Have you seen a difference in the ED space ever since people started talking about my body positivity?

I’ve definitely seen both sides to that. There’s a lot of research talking about how social media screen time, in general, could be damaging to our health and well-being, especially our mental health and our body image. There’s emerging research that shows that supportive spaces on social media can be beneficial for people with eating disorders and they recover. New research I’m working on is a project talking about eating disorders in the LGBTQ plus youth community. I was surprised to find some new papers talking about how you can cultivate safe spaces for yourself in social media that can be supportive of your recovery. I find that it is very tempting to not use kindness and empowerment when it comes to how we treat ourselves. And speaking to me about myself and my own recovery, being in a space where there are a lot of options and a lot of choices, like on an Instagram feed for instance. I might want to go there to engage in all this recovery-focused beautiful supportive content but I’m still going to be bombarded with those other messages as well. So I ask myself, “do I have the stamina to consistently make the best choices for myself all the time?” It’s a double edge sword, but I do look at it from both perspectives. It can be helpful… it can be hurtful… And the biggest part of that is to be real with yourself. Am I in a space where I’m going to be able to consistently will that boundary? And when I’m bombarded with negative messaging, can I say, “nope, you’re not helpful to me.” Some days you may think your eating disorder is really loud. Telling yourself, “I feel like garbage. I feel like I don’t deserve anything. I don’t feel like I’m worth it.” You punish yourself and look at these “fit inspo” accounts. You think, “I could be better and I should look like that.” That will bring frustration. But social media is helpful, and I’ve seen it be helpful.

We have a social media group that we do with clients where they bring out their cell phones and we talk about all of their social media platforms. We don’t just talk about it, they pull them up and we go through all the accounts that they’re following. They talk honestly about “why” nobody’s forcing them, they choose, but we guide them by saying, “well that sounds like this is hurting you. You choose. Is this something you want to continue to engage with, or not?”

How can someone build a better relationship with their body and food?

I’m actually doing a food and body image workshop at the request of quite a lot of people in the Michigan community. Some tips I have are:

  1. Notice how you speak to yourself about yourself. Notice how you speak to others about yourself and your beliefs. And when I say notice, I mean truly notice without judgment. “Oh, I noticed that I am avoiding toast for breakfast this morning. I’m making a conscious decision to not have toast this morning. No judgment or anything. Just noticing.” Notice your choices and behaviors. What are the choices that you make when it comes to you? How do you feed yourself? How do you move your body? How are the choices you make to live your life?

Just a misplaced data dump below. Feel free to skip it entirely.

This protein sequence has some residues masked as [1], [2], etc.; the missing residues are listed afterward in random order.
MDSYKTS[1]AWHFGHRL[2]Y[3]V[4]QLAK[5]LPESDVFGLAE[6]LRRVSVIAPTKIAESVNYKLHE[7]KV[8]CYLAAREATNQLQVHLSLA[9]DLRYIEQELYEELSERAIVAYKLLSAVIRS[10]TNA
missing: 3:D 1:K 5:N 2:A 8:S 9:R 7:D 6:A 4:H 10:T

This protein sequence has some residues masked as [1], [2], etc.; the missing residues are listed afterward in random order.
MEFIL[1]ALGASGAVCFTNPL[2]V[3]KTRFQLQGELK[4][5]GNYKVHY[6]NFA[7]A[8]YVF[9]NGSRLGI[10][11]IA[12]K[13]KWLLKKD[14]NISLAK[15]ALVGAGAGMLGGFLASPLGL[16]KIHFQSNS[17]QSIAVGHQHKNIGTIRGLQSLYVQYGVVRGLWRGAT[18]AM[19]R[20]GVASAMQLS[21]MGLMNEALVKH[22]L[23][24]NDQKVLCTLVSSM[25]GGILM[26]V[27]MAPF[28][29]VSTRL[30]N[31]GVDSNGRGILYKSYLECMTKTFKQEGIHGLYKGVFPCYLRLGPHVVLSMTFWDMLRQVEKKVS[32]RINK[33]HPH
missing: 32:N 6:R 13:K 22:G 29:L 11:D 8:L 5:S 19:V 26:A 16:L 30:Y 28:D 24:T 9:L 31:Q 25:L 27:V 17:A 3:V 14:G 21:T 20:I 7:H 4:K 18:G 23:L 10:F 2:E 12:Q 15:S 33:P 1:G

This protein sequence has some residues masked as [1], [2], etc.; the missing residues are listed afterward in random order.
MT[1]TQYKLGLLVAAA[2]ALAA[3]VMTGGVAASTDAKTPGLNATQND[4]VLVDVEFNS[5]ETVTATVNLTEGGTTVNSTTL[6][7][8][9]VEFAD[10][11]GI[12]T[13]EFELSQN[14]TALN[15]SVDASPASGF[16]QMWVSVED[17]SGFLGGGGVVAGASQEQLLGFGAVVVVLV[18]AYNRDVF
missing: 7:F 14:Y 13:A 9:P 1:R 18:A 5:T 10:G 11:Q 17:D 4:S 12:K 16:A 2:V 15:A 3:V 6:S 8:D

2.  Reflect. Reflect on if those beliefs and choices are aligned with the life that you want to be living. Or are these things taking away from the life that you want to be living? If you want to be the girl who goes on a date and brings a bottle of Ensure, I have no judgment about that. But, reflect… I would still think that you were an incredible person and an asset to the world, regardless. But, if it is taking away from the life that you want to live with, are you thinking, “I wish it were different? That’s not aligning. This is not aligned with my true self.” That tells you, “OK these are things that need to change.” If you’re noticing, “I am talking down to myself” or “I’m dressing in clothes that I am not really excited about. I wish I was a different size. I wish I could dress like that person.” I’m letting you know that what you’re doing is taking away from the life you want to be living. That’s where there’s an opportunity to change.
  3. Reflection. It is reframing and utilizing skills, getting help to reframe our thoughts and our internal dialogue. Be less judgmental and start saying the things that you wish you could believe. It will make you feel better. It’s so true. With clients, I use an exercise called, “eating disorder versus healthy self-dialogue,” which is where they get a journal and they write their eating disorder and thought, whatever they might be. It might be “I’m fat, hideous, and annoying.” That’s something that their authentic self would say, and even if they can’t find authenticity and tap into it, they just write what they know would be the right answer. For instance, “I have value. I’m lovable. I’m unique.” Or none of that’s true, whatever it might be. Whatever makes sense and they just keep writing and the eating disorder keeps rebutting. So, they just keep doing it, again and again, and it takes about 50 of those for them to even start to feel authentic for a patient. It’s important to start giving yourself some grace and some space to say, “this is uncomfortable. I feel like a fraud when I do this right now.” You’re not going to just magically overnight step into this magical awakening. It’s small steps over time that create beauty.